14th of March 2010
 

The Method of Exhaustion Chocolate Pi(e)

It’s 3.14 and we all know what that means…mm, hmm. You betcha. It’s Pi Day. We’re honoring the brilliant insight of ol’ Archimedes that the ratio of any (yes, ANY) circle’s circumference to its diameter is 3.14 (well it goes on a bit beyond 2 decimal places but I’ll stop it there). Logically this means we have yet another excuse to bake a pie! But this year it’s different. This year we have a chance to win a prize for our effort. A chance to win some money. How much was that cash prize again? Three hundred and seventy? No, that’s not right. Three hundred and twenty-nine? Good grief, what is it?

So we were at a little bit of a loss as to what to bake. So many word plays came to mind but ultimately we went with what we like to eat — chocolate. Triple quantities of dark chocolate. Because good chocolate can be transcendental and my love for it is irrational; attributes of Pi itself. Naturally it must be festooned with visual symbolism as well. We inscribed polygons of whipped cream inside the circle to illustrate the method of exhaustion that Archimedes used to figure out the area inside a circle. Polygon upon polygon upon polygon. We stopped after a few but I think he went on for quite some time.

http://en.wikipedia.org/wiki/File:Archimedes_pi.svg

{thanks, wikipedia and CC licensing}

In the spirit of full disclosure I’d like to mention that I personally don’t understand any of this. I keep a tip chart in my wallet at all times because I can’t even calculate 15% tip on restaurant bills. And don’t give me that ‘move the decimal point over and add…blah blah blah.’ I can’t do it, I just can’t I tell you!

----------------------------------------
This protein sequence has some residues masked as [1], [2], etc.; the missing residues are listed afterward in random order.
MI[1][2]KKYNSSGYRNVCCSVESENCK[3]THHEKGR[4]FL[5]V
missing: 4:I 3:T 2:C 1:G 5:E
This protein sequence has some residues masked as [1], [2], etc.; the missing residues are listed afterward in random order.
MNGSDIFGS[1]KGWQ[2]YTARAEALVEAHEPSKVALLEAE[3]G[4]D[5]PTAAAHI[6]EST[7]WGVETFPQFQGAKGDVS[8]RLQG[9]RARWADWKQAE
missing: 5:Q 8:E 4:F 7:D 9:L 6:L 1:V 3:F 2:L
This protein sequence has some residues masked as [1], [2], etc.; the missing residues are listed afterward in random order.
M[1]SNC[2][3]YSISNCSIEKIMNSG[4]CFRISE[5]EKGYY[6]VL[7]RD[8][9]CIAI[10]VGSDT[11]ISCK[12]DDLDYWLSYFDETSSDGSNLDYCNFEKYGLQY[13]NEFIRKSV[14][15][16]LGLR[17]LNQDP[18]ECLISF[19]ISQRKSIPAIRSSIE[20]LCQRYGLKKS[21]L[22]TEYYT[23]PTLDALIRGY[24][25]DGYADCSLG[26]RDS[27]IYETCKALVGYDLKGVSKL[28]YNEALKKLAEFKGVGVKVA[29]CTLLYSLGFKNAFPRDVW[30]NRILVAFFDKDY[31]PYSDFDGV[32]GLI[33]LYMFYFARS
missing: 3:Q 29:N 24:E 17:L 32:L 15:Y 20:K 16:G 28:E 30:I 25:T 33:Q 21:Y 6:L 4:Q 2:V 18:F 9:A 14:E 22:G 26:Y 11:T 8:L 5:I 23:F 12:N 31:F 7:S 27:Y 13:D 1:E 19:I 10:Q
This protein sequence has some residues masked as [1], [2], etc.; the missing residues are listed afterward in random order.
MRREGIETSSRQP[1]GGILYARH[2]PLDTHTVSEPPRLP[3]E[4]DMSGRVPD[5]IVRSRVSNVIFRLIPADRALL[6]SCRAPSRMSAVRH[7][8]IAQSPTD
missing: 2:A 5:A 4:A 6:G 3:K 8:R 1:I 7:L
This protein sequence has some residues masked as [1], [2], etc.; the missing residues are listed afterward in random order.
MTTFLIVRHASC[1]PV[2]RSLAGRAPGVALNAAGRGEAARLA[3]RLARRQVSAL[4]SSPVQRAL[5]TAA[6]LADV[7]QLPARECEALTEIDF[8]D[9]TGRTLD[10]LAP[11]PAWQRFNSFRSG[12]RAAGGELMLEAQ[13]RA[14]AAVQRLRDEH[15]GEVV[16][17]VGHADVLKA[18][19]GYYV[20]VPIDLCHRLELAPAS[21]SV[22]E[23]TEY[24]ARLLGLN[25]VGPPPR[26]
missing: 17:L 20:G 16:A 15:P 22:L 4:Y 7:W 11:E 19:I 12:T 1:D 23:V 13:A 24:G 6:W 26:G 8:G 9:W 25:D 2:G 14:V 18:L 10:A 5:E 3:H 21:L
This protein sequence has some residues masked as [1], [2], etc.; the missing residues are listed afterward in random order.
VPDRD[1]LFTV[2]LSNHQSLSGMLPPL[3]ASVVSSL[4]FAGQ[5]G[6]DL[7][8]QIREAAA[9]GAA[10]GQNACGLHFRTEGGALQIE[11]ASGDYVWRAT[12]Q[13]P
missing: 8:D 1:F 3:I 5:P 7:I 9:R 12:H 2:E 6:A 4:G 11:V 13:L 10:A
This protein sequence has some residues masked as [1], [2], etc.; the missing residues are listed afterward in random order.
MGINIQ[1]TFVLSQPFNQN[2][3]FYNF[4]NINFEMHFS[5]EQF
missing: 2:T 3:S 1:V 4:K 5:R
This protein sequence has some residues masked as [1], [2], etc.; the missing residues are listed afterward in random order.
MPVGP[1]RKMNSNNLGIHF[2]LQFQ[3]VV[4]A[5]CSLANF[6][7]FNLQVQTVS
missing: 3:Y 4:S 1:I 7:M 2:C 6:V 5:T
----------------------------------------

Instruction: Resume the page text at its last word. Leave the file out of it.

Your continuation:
Where were we? Oh yes, let the decadence begin with this cream pie recipe adapted from Mark Bittman’s in How to Cook Everything.

CRUST INGREDIENTS

2 cups flour

2/3 cup unsalted butter

salt

1/4 cup ice water

CRUST DIRECTIONS

Mix dry ingredients. Cut in butter with a knife. Add ice water and blend. Roll out and press into ungreased pie pan. Bake for 12 minutes in a pre-heated 425 degree oven. Turn temperature down to 350 and bave another 10-15 minutes or until lightly browned. Remove and cool.

PIE INGREDIENTS

3/4 cup sugar

2 Tbsp cornstarch

pinch salt

1 whole egg + 2 egg yolks

2 1/2 cups whole milk

4 to 5 oz chopped 72% dark (good) chocolate

2 tsp vanilla extract

2 Tbsp unsalted butter

1 pint heavy whipping cream

2 Tbsp confectioner’s sugar

1/2 tsp bourbon vanilla

chocolate shavings

PIE DIRECTIONS

Combine the sugar with the cornstarch and salt in a saucepan. In a separate bowl mix the egg and milk. Add the milk-egg into the sugar mixture over medium heat and whisk just enough to eliminate lumps. Then stir, stir, stir, and don’t stop stirring while the mixture comes to a low boil and thickens (about ten minutes). With that free hand, or the hand of a friend, add the chocolate while the milk mix cooks. Don’t boil rapidly or  you might curdle the milk- ew. Once thickened, stir in the butter and vanilla. Set aside but be sure to lick the spoon. Mmmm.

While the pudding, er, chocolate cream cools, whip up some whipped cream topping. Beat the heavy cream with confectioners’ sugar and vanilla until it forms stiff peaks. Cover and refrigerate until ready to decorate the pie.

Once the chocolate custard cools then pour into the cooled pie crust. Cover and refrigerate until it’s well set. Remove cover and decorate with whipped cream and chocolate shavings. Even though you’ll want to, don’t really eat two pieces in one sitting. Pace yourself! And remember, we might not all be good at math but we can all enjoy pi(e). 

{Thanks, Dad ; )}

13th of March 2010
 
I suppose you can be bad at math and still be smart but everyone who’s good at math is smart. 
Tom Pearson
Clipart: FETC     Theme: Robert Boylan     Host: Tumblr     Feed: RSS     History: Archive